Kahl: Dr. Raje, now that we have various options, why is treating with the most effective treatment first recommended now?
Raje: So, I think it's really important to not save the best for the last, right? You’ve got to try and use your best drugs up front. We have lots of new drugs which are available to us. And the other important thing to remember is, as we're progressing through the journey of myeloma, how we approach myeloma keeps changing. So a couple of years back, we used three-drug combinations. Today, I would use a four-drug combination. And it's critical to try and get a patient into remission, as deep a remission as possible. If you can get to that MRD-negative disease, you need to do that. Because the deeper your response, the more delayed your disease coming back will be. And with the kind of progress we are making in the research world, every year you've seen this, we have new drug approvals, new cell therapy approvals. Just last week (in early March 2022), we had another CAR-T cell approval as well. So, I think making sure that your initial treatment is your best treatment available. And as Jack pointed out, we're going to have more and bigger and better drugs going down the road. So as long as we can keep you well, that should be the goal, and not just try and use the mentality of “I'm going to save this for when the disease comes back.” The one thing I will say is when we're using the drug combinations, on an average, the disease doesn't come back for four or five years now. And that is remarkable. And that's a little bit of a shift from what was happening early on.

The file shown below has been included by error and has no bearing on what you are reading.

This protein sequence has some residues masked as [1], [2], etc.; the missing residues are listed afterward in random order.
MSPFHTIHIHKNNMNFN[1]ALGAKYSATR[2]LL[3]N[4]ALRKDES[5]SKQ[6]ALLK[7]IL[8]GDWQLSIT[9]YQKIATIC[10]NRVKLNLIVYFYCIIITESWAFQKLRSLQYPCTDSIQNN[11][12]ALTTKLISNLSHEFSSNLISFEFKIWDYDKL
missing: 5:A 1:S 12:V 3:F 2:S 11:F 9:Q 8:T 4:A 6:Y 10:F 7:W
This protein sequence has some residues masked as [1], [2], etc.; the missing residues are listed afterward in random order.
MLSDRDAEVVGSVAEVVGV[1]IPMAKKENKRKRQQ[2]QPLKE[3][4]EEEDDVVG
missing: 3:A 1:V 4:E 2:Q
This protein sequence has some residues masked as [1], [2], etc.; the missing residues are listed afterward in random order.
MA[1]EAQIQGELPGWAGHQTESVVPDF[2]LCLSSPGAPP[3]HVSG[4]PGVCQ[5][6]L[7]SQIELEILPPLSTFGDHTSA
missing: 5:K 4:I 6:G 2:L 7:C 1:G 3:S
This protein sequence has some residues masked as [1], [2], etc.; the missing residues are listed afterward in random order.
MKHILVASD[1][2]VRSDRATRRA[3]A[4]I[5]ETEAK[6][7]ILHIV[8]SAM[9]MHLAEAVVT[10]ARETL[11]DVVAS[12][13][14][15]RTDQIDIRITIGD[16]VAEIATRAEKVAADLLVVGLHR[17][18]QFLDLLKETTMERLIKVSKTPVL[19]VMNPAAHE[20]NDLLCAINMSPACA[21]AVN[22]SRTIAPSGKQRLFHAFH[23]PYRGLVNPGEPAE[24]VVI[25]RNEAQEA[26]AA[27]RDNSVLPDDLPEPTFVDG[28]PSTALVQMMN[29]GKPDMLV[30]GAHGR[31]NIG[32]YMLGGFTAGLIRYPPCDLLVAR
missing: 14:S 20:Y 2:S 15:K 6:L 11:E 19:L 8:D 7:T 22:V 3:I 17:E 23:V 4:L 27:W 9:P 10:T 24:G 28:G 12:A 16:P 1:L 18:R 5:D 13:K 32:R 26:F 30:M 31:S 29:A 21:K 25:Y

Kahl: Donna, I want to throw it back to you. Looking back to your pre-cancer diagnosis, what is one thing you wish you knew about having an active voice in your journey that you know now?
Donna McNutt: Well, I think for me, the biggest thing, if I could go back before, I was really sure that I knew going into my multiple myeloma that I needed to get a second opinion. And as you've all discussed today, I meet a lot of patients who are staying local, and I just really promote for them to find a specialist in their cancer. I think what I would tell other patients from the beginning of my journey is that you'll find your footing. It's a lot in the beginning. You start comparing yourself. There's a lot, even on these forums, (of instances) that you think, “Oh, I'm not doing that. I am not part of this.” If I could tell myself, you'll find what you need.